This guy spends more than $9,000 a month after fixed costs — here’s how he’ll start to cut back

Call it carelessness, “rich people problems,” or “death by a thousand cuts.”

A man took to Reddit this week to lay out a big problem: He makes more than $100,000, and so does his wife. They live in an area that has a low cost of living. And still, they spend their entire incomes every single month.

“Please don’t laugh,” the guy wrote. “We don’t eat caviar, no new Teslas in the garage, we don’t eat out every day, no special expenses that I can think of.”

Their fixed expenses:

$1,400 per month on a mortgage and other housing-related expenses

$1,000 per month for two car payments

$250 on insurance (“I know, I should shop for cheaper,” he said.)

$1,000 on utilities including electricity and gas, plus subscriptions like Netflix

He has children, but they are not in daycare, he said.

“As an engineer who handles numbers, I feel so powerless,” he wrote. “No matter how I dice the expenses, it never jumps to me what was that big purchase that made us get out budget blown.”

The shocking truth is that this man’s family is far from alone. Some 25% of families that make $150,000 per year or more are living paycheck to paycheck, according to a study from Nielsen.

Of course, those who commented on Reddit had a few ideas on how this guy can start budgeting. Here are some of their suggestions.

Figure out a budgeting system

Part of the problem, the man said: He has no idea how much his family spends each month, and what they’re spending on.

“Let’s say we spend $2,000 on groceries and restaurants … still $7,000 goes on what?” he said.

He had tried budgeting systems such as Mint and Personal Capital in the past, he said.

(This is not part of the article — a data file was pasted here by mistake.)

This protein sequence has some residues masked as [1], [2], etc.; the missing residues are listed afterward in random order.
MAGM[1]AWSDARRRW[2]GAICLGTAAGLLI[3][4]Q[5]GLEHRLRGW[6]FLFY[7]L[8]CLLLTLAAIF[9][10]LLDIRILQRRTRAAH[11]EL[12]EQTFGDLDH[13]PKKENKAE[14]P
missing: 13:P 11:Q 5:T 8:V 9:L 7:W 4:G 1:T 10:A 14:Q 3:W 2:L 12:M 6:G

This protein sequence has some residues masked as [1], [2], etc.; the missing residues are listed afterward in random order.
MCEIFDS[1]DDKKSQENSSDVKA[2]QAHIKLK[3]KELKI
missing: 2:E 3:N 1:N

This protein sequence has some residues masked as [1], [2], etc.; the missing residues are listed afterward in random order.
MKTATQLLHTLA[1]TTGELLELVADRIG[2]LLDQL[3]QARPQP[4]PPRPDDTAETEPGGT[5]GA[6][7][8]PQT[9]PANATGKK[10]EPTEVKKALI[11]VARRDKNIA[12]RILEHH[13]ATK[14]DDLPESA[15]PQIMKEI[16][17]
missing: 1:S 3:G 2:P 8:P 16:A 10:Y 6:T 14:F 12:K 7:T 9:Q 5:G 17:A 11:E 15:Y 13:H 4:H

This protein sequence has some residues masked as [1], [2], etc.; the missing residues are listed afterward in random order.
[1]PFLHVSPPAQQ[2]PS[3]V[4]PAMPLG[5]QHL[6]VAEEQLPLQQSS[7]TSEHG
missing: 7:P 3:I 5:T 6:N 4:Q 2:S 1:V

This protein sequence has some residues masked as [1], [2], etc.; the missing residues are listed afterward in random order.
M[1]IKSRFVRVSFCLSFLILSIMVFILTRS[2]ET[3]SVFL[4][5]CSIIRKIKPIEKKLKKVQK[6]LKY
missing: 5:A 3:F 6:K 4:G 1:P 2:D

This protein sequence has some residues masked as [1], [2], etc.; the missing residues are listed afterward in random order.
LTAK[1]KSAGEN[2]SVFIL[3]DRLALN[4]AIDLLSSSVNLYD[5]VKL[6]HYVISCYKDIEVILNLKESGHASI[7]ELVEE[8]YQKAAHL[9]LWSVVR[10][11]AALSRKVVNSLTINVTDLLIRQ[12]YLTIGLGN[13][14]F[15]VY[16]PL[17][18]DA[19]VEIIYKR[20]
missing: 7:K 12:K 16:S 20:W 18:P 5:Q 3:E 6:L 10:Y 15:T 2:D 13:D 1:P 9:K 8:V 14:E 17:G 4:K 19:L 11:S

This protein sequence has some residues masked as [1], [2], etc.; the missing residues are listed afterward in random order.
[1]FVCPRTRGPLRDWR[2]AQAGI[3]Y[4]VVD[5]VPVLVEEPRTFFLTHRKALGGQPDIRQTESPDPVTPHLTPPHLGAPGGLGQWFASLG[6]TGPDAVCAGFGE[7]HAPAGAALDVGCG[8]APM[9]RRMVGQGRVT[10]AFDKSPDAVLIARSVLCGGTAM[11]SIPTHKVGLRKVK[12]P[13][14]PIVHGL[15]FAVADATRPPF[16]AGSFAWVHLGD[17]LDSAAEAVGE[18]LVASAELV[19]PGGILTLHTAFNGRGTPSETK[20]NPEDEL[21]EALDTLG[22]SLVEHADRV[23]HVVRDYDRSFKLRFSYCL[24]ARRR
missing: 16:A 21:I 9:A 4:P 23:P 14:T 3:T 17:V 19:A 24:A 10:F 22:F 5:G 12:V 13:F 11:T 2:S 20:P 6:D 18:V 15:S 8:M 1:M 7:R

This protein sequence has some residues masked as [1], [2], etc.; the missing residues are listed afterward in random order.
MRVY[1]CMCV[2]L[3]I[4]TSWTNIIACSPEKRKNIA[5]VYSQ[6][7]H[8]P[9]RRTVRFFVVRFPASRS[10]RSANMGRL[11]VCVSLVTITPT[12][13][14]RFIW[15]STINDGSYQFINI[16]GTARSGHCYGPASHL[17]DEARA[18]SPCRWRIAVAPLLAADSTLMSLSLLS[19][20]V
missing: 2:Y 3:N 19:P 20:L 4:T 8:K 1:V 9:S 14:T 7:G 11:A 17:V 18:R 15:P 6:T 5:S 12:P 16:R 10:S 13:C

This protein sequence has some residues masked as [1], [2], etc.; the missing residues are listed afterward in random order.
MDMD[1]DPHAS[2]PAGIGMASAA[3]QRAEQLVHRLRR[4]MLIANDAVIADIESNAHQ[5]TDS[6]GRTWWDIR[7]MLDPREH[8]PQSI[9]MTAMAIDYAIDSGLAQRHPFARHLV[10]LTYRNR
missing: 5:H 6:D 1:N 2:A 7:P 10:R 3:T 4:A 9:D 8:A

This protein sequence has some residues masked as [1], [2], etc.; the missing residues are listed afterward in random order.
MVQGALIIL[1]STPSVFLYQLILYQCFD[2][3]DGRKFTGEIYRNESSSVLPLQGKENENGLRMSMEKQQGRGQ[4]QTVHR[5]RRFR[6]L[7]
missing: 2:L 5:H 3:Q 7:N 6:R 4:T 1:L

But the fact that he doesn’t know what his expenses are is likely the root of the problem, one commenter said.

“You’re probably a death by a thousand cuts family,” the commenter, “BlazinAzn38,” wrote. “It’s not the huge house or the new cars. It’s the coffees you both buy on your way to work, buying lunch cause you didn’t pack it, etc.”

The commenter suggested manually going through credit card and debit card statements, and typing the expenses into a spreadsheet by category. “I bet you’ll be mortified at how much just slips through your fingers.”

Others recommended budgeting systems. Mint

INTU, +3.00%

  can work well, one commenter said, as long as you go in and manually check what your expenses are, so you are familiar with any weak spots.

Others suggested the popular system “You Need a Budget,” (YNAB), a software that costs $6.99 per month.

“YNAB makes you confront the reality,” that commenter said. “It’s well worth it.”

Automate your savings

Make saving easy, wrote commenter “iamcnicole.”

“Be sure to automate savings. I started doing this with just $50 biweekly and was amazed at how I didnt even notice it. I probably spend that much on crappy fast food!”

Set up automatic contributions to a retirement account to put away the maximum you can, wrote “thisismy2ndaccting.”

“The automated savings makes living check to check less likely, as you’re much less likely to spend money you can’t see in your account.”

Try a “no spend” month

Make February a “no spend” month, suggested the same commenter, “thisismy2ndaccting.”

That means buying essentials only.

“Log out of Amazon

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 . Delete your payment information,” the commenter wrote.

The original poster said he’d try it.

See also: What you should know before embarking on a “no spend” year, from people who have done it

Pay off cars

Try to eliminate the monthly car payment, suggested the commenter “randomcards23.”

“Never ever buy a car you cannot afford in saved cash again,” they wrote.

“Most Americans are just like the example above where they assume it’s normal to have a [$300] to $500 payment per car at all times and if they’re lucky they’ll wait to start the cycle again until they’ve paid off the first car.”

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Published at Wed, 30 Jan 2019 19:25:04 +0000